“A case of Swine Flu has been confirmed late last night in a sixth grader at Madrona School. School officials have closed the school until Wednesday,” the NPR anchor said in clipped words that suggested he was trying his best to stay calm and not sound panicked or too excited. I went back to sleep.
Whether or not the current alarm over the Swine Flu is warranted, it still seems a touch surreal. It’s like I’ve seen it on one of the countless “unstoppable plague” movies. Television media has been over-the-top pinpointing cases, even going so far as to suggest it could be bio-terror. Even the typically staid, mellow NPR was in a tizzy. Our local anchor repeated over and over again. He repeated this again and again and again. “In case you haven’t heard…”
If I sound jaded or weary, it’s because if I am certain of one thing in life it is this: Besides washing my hands, I can do absolutely nothing to help prevent a pandemic. Maybe if the lines between Hollywood and real news blurred just a bit more I could fly a helicopter through a quarantined zone to rush a blood sample to the lab, but until then? I’m worthless.
Yet it’s real.
It’s real for that child at the Madrona School. It’s definitely real for his parents. For the families in Mexico who have lost love ones, it’s an outright personal tragedy.
It just got a little more real for me.
I live in a duplex. In the haze my NPR/snooze button session this morning, I forgot that my neighbor works at the Madrona School. An hour ago, he stood in the morning sun and scratched his head. The sixth grader was doing fine. The parents had caught it early.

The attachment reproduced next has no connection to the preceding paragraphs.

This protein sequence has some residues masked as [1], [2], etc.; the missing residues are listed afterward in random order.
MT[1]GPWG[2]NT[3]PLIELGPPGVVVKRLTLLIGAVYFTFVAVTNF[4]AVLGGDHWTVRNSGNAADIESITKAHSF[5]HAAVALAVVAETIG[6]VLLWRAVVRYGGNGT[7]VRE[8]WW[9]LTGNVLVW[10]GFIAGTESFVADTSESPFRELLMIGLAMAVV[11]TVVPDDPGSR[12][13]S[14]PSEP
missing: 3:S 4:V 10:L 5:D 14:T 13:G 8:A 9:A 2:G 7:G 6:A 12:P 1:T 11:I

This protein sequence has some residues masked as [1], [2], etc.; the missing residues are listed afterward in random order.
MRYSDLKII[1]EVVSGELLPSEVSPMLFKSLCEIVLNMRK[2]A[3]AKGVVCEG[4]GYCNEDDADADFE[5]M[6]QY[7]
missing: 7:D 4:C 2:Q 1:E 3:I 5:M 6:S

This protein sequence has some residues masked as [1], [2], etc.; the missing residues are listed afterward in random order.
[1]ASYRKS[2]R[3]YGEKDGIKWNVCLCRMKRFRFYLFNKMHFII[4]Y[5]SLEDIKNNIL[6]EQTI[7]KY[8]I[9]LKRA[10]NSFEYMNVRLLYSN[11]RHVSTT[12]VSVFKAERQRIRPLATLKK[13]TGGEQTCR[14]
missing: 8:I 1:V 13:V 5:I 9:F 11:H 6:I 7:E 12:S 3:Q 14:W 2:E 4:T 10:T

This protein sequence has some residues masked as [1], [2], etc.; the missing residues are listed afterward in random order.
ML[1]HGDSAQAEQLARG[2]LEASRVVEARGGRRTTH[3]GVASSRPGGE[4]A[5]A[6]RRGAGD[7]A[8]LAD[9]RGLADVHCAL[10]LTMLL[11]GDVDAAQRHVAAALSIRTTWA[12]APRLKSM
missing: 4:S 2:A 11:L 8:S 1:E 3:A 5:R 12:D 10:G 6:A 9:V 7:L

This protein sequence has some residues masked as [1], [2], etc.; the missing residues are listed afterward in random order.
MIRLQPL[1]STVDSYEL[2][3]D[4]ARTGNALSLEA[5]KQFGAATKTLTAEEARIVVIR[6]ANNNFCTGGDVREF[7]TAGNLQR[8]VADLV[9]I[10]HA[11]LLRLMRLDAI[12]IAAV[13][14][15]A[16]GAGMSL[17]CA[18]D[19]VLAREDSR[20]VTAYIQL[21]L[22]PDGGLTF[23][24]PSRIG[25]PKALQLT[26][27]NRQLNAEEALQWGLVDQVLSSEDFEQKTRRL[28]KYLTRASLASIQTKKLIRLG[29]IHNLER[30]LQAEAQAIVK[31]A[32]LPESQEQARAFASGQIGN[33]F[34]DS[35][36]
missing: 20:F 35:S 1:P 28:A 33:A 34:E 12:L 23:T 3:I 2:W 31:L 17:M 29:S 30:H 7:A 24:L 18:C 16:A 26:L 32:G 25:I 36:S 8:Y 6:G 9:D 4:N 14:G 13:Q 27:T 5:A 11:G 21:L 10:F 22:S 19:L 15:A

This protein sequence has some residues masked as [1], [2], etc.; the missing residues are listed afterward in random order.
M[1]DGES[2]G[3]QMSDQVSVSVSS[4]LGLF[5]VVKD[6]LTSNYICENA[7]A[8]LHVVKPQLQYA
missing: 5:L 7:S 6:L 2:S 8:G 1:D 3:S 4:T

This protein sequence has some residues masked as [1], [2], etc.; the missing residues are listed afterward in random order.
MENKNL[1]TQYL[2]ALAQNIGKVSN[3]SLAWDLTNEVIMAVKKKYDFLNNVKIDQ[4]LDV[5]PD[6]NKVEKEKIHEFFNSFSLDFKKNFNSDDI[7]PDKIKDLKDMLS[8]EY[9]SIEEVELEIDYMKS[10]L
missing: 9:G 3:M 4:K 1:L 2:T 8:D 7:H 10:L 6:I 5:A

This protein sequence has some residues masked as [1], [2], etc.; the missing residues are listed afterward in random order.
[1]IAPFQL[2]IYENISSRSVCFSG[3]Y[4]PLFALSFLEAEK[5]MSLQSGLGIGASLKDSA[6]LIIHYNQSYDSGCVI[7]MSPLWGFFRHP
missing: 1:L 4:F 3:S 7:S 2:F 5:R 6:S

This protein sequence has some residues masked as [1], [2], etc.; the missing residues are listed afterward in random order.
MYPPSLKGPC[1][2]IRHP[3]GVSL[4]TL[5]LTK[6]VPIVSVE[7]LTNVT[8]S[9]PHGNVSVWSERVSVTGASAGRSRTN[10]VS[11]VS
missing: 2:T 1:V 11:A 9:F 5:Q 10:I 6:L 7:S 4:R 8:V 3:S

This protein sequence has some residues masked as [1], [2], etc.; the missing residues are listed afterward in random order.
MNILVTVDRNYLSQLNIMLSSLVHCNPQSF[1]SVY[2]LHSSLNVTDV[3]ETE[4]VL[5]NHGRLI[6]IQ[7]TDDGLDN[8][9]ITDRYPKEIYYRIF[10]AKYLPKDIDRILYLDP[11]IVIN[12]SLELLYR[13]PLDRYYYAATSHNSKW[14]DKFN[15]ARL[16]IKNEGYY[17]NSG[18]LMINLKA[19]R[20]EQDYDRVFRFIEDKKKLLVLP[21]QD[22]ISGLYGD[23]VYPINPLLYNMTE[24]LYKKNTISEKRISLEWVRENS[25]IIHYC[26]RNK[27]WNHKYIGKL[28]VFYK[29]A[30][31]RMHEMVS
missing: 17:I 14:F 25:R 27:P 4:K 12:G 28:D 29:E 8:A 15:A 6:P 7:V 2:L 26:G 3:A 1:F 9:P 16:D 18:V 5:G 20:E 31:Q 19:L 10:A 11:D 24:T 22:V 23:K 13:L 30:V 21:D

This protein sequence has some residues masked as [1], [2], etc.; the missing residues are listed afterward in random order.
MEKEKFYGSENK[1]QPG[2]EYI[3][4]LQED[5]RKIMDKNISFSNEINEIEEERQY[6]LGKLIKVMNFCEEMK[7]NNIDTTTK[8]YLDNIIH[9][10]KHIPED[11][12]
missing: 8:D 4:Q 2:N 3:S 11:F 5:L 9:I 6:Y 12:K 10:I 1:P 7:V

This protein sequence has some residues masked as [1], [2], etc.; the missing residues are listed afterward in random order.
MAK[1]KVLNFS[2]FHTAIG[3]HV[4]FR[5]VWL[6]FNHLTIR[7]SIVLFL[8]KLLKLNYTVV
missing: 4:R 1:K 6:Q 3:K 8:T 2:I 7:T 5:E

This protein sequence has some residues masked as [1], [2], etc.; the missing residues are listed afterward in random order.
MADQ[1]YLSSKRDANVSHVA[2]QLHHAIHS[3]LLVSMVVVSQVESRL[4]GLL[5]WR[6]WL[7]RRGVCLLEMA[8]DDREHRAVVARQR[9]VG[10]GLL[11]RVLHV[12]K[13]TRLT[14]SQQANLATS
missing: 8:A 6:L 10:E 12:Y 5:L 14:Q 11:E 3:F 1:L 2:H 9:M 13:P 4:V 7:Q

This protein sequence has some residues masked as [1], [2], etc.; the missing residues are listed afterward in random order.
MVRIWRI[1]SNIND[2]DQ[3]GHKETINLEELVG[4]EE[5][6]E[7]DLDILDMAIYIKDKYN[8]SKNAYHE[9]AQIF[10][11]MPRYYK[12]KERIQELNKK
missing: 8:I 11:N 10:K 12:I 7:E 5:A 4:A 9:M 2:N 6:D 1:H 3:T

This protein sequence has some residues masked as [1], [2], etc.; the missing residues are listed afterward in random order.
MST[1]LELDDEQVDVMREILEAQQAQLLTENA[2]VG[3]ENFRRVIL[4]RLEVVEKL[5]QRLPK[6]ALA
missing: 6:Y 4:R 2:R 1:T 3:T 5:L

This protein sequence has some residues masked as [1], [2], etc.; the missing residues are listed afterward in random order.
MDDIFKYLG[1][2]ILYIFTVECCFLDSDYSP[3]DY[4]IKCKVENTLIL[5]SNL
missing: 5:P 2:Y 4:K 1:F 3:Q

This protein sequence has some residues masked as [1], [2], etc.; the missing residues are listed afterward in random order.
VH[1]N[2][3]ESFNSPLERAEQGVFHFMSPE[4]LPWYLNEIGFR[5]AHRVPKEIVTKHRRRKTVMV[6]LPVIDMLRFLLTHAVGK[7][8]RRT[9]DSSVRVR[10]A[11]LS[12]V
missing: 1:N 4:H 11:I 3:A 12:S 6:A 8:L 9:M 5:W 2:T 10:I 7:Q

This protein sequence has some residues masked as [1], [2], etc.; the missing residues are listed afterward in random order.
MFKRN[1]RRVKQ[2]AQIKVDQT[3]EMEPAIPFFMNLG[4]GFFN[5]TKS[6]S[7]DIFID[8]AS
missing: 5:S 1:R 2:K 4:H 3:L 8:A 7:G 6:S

“You know, it’s funny, I was saying yesterday, that earlier in the year, we had shots fired out in front of our school five days in a row. Right out in front, and all we did then was tell the kids not to linger after school,” Nick said referring to spate of gang violence that plagued central Seattle schools. He shrugged, looked out into the cloudless Northwest sky and shrugged again.
“I’ve got the next week off. I guess that’s nice,” said Nick in his happy-go-lucky way. “It’s not cool, but I’m not going to spend the week inside.”
Nick wandered off to enjoy a day in the sun before the rain returns.
I wanted to open this up for discussion. For parents though, the Swine Flu is just one of a million “what ifs” you face as a mother or a father. Kids go to school everyday and have to deal with bullies, classmates using drugs; the list goes on. So, does the Swine Flu scare you more or less? What makes this threat seem more severe than others? How are you explaining both the outbreak and the surrounding attention to your kids? Have they been asking about it?
I’m curious to hear everyone’s thoughts.
editor, The Outdoor Parent
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